‘Rose Street deserves so much more’

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It wouldn’t be unfair to characterise Edinburgh’s Rose Street as one long missed opportunity. After all, it’s a largely pedestrianised boulevard right in the heart of the city which should benefit from its proximity to Princes Street and George Street.

But it’s not a street which excites many.

The street’s reputation remains as one long watering hole for rugby fans or stag parties, rather than as a destination for eating or boutique shopping. Yes, there are some excellent independent stores, but not enough.

So plans to spend £1 million from the city council and Essential Edinburgh to improve the streetscape are to be welcomed as a positive first step. The changes should give Rose Street a greater sense of identity and help to underline its colourful history.

However, it is only a step. £1 million doesn’t go far.

Rose Street should be a place where the shopping is unique, where you can find items you can’t anywhere else. Where trendy new eateries open up, where the pubs are quirky and don’t smell of the previous night. That can only happen over a longer period through the efforts of the businesses themselves who see a collective benefit in transforming the area’s future.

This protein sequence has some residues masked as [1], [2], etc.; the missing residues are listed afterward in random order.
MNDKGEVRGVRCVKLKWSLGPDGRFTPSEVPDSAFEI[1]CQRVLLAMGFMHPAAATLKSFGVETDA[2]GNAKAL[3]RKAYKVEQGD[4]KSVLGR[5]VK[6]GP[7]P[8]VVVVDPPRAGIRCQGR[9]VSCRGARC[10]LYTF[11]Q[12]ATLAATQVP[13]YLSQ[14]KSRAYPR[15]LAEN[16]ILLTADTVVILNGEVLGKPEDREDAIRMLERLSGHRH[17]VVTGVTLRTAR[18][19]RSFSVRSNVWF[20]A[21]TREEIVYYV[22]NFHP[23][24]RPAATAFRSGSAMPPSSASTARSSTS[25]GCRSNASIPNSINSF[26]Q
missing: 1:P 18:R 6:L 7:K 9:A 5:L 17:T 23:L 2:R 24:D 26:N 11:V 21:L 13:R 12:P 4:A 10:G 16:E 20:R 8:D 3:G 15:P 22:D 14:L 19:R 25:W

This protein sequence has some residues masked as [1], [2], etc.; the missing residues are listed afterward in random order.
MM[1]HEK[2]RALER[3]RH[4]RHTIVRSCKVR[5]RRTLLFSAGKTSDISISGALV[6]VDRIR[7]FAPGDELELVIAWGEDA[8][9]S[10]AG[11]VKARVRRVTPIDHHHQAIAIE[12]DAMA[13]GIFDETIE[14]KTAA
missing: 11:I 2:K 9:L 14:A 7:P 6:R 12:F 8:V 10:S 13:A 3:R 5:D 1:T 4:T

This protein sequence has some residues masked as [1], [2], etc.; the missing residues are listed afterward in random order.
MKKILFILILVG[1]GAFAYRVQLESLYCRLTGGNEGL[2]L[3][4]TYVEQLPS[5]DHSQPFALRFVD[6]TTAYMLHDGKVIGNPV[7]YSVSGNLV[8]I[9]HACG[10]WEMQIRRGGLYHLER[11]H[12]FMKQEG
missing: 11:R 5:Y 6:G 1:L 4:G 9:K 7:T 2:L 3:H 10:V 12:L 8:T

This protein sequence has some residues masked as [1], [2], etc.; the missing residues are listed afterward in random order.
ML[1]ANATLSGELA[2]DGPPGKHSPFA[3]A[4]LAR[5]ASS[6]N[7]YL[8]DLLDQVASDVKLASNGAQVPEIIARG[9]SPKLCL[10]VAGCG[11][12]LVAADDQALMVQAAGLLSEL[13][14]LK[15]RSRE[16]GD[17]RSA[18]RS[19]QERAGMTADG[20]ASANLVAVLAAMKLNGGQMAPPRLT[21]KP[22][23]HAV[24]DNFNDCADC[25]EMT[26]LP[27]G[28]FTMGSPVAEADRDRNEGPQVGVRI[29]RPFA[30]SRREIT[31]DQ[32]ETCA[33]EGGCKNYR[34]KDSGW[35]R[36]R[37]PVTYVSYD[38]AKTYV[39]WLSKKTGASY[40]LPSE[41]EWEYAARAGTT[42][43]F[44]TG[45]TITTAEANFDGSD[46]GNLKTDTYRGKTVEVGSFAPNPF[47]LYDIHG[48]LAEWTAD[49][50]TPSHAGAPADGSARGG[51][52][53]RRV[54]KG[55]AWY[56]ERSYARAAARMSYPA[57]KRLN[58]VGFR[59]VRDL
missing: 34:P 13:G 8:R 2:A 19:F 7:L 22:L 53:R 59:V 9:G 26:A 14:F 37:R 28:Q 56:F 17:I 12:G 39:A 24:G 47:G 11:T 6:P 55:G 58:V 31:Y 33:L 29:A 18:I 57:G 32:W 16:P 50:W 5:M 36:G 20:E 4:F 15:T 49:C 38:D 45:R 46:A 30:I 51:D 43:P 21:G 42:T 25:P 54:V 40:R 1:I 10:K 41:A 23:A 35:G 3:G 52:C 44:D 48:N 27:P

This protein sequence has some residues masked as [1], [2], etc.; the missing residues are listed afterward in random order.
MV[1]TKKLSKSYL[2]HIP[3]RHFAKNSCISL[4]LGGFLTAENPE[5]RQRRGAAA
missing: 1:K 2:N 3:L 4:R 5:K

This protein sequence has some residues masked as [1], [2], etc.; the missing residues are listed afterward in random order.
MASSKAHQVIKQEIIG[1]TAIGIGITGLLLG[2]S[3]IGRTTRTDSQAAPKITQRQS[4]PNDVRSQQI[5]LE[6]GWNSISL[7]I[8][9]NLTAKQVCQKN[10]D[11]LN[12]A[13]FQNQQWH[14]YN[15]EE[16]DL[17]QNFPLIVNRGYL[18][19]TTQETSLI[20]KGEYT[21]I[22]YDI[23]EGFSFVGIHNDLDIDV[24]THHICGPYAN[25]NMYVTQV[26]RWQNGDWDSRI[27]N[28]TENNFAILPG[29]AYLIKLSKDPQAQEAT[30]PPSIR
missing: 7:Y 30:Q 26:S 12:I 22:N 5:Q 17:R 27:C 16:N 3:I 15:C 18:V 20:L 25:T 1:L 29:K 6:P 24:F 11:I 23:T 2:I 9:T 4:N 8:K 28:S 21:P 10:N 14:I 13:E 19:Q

However, the portents are not good. The fortunes of its big brother, Princes Street, have been debated for decades and still we struggle to get that right.

Common ground

The idea is simply astonishing. After a year-long legal battle over whether the council has the right to build a new high school on “common good land” in Portobello Park, it turns out the fields in question might not enjoy common good protection after all.

The council’s lawyers are furiously leafing through textbooks, studying arcane case law relating to dusty land rights and trying to figure out whether or not they have spent the last 12 months on a wild goose chase.

One of Scotland’s leading experts in the field certainly believes that they have.

If he is proved right then it will be highly embarrassing, to say the least, for the council’s lawyers.

It would mean that the desperately needed new high school could have been half-built by now on the community’s first-choice site.

For now, we must wait to discover the truth and refrain from pointing the finger of blame. There will be plenty of time for that after the new high school is built.

The most important thing is that the council continues to pursue every possible avenue to find the quickest way of building the new school that 1400 young people deserve.